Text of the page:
Stress, Age, and Immune Function: Toward a Lifespan Approach
- First Online:
- Cite this article as:
- Graham, J.E., Christian, L.M. & Kiecolt-Glaser, J.K. J Behav Med (2006) 29: 389. doi:10.1007/s10865-006-9057-4
- 1.2k Downloads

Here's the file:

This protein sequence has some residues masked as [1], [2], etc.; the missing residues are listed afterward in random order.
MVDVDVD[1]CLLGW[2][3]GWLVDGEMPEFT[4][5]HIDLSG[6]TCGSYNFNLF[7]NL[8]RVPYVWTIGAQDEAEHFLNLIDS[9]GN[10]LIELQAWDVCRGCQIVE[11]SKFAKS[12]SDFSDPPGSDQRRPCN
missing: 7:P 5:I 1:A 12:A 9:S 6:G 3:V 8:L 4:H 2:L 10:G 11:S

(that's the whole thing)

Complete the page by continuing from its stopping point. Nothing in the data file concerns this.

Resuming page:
Both aging processes and psychological stress affect the immune system: Each can dysregulate immune function with a potentially substantial impact on physical health. Worse, the effects of stress and age are interactive. Psychological stress can both mimic and exacerbate the effects of aging, with older adults often showing greater immunological impairment to stress than younger adults. In addition, stressful experiences very early in life can alter the responsiveness of the nervous system and immune system. We review the unique impact of aging and stress on immune function, followed by evidence of interactions between age and stress. Further, we suggest that prenatal or early life stress may increase the likelihood of maladaptive immune responses to stress in late life. An understanding of the interactive effects of stress and age is critical to efforts to determine underlying mechanisms, clarify the directionality of effects, and develop effective interventions in early and late life.